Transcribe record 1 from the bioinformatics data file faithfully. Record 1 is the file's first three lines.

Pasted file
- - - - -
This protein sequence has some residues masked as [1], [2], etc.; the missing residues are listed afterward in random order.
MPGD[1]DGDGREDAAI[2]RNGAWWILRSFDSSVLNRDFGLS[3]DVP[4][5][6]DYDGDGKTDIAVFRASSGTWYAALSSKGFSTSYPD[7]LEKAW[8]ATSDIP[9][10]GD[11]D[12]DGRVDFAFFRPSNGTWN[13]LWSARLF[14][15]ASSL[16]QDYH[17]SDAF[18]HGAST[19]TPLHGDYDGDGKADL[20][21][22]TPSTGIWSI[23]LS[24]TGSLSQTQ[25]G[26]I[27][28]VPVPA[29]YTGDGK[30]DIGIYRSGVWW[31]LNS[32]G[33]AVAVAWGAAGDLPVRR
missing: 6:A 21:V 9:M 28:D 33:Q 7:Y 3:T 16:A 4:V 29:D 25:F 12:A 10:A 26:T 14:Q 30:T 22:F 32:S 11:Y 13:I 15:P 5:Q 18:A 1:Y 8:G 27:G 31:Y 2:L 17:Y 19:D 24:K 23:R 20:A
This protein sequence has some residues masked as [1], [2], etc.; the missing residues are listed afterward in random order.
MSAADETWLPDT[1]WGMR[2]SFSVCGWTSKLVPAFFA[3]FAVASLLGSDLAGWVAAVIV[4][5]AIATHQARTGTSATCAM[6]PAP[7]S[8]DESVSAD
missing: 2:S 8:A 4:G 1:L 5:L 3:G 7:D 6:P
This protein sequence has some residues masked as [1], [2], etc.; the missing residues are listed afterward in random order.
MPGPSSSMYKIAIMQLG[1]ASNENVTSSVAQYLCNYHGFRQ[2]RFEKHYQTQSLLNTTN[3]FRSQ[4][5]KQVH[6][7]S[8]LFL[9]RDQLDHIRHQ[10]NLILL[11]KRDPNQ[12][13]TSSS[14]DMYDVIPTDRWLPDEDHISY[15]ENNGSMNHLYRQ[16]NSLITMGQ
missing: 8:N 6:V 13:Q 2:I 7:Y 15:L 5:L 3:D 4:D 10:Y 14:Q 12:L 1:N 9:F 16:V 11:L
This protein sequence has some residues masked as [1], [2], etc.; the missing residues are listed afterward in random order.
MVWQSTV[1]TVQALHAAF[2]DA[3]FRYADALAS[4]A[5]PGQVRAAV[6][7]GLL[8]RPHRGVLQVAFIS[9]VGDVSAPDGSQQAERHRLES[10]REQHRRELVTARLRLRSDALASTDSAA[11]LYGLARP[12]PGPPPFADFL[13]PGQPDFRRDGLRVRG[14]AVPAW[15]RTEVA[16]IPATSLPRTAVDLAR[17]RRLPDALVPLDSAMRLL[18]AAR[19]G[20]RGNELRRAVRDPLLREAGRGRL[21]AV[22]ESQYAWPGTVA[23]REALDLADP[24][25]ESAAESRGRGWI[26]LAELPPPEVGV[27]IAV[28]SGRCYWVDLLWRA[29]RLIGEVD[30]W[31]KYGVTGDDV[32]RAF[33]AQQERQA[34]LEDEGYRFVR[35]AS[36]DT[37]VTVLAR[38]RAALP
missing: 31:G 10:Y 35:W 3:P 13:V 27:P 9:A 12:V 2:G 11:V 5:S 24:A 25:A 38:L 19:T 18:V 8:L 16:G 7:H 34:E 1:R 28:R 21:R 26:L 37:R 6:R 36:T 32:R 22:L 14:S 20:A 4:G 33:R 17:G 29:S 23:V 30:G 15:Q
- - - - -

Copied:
This protein sequence has some residues masked as [1], [2], etc.; the missing residues are listed afterward in random order.
MPGD[1]DGDGREDAAI[2]RNGAWWILRSFDSSVLNRDFGLS[3]DVP[4][5][6]DYDGDGKTDIAVFRASSGTWYAALSSKGFSTSYPD[7]LEKAW[8]ATSDIP[9][10]GD[11]D[12]DGRVDFAFFRPSNGTWN[13]LWSARLF[14][15]ASSL[16]QDYH[17]SDAF[18]HGAST[19]TPLHGDYDGDGKADL[20][21][22]TPSTGIWSI[23]LS[24]TGSLSQTQ[25]G[26]I[27][28]VPVPA[29]YTGDGK[30]DIGIYRSGVWW[31]LNS[32]G[33]AVAVAWGAAGDLPVRR
missing: 6:A 21:V 9:M 28:D 33:Q 7:Y 3:T 16:A 4:V 29:D 25:F 12:A 10:A 26:T 14:Q 30:T 22:F 32:S 11:Y 13:I 15:P 5:Q 18:A 1:Y 8:G 27:G 31:Y 2:L 17:Y 19:D 24:K 23:R 20:A